"Minotauro" Nogueira's Championship Heart

By Thomas Gerbasi

November 9, 2003. For almost ten minutes at the Tokyo Dome in Japan, Antonio Rodrigo Nogueira went through hell. In a battle for the interim PRIDE heavyweight championship, the Brazilian was battered and bloodied by Mirko Cro Cop, forced to absorb the Croatian’s legendary left kicks
to the head and body, and thrown to the side like a bag of laundry with almost every takedown attempt in the round’s late stages.

Even UFC President Dana White, at ringside with Zuffa co-owner Lorenzo Fertitta and current UFC heavyweight champion Randy Couture, visibly winced at one particularly loud kick to Nogueira’s midsection, and just to add insult to injury, Cro Cop dropped Nogueira to the mat with a kick just as the bell rang, giving ‘Minotauro’ something to think about between rounds.

During that 60 second respite, Nogueira thought about what happened in the previous ten minutes. And perhaps he thought about his previous stay atop the PRIDE heavyweight division, when he was the undisputed best big man in the game, or about being dropped on his head a number of times by Bob Sapp, a fighter outweighing him by 100 pounds, before coming back to win. Most likely though, he thought about Bahia, the state he grew up in, and where at ten years old, his life almost ended.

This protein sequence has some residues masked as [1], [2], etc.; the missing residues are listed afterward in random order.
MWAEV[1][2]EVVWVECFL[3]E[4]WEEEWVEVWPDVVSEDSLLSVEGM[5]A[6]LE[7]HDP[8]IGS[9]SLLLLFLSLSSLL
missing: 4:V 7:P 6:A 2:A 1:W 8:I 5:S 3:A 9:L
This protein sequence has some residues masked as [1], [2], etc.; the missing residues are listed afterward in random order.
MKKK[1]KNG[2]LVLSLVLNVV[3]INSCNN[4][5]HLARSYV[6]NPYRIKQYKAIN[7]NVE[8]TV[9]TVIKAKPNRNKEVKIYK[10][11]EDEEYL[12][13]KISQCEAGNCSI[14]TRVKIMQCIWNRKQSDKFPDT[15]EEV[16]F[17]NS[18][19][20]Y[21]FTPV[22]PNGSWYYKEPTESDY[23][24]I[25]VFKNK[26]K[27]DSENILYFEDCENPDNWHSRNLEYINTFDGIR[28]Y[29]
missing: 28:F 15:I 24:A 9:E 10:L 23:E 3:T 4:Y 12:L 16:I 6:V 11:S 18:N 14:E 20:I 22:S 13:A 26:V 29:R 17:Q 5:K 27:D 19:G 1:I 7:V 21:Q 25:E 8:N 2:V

“I remember everything,” Nogueira says today, 21 years later. “It was the hardest time I had in my whole life.”

At a neighborhood party, Nogueira along with his brother Antonio Rogerio and 11 other children, played in the street without a care in the world. Soon though, everything would change when a truck parked on the street backed up and over Antonio Rodrigo.

“I was talking with someone and when I saw the truck, it was on my side, so I couldn’t escape,” he recalled. “The tires went over my body, and I remember my brother tried to pull me to escape from there, but I couldn’t get out. I remember a lot of pain in my legs, and then the tires went over my belly and then my shoulder. I felt like I was going to die.”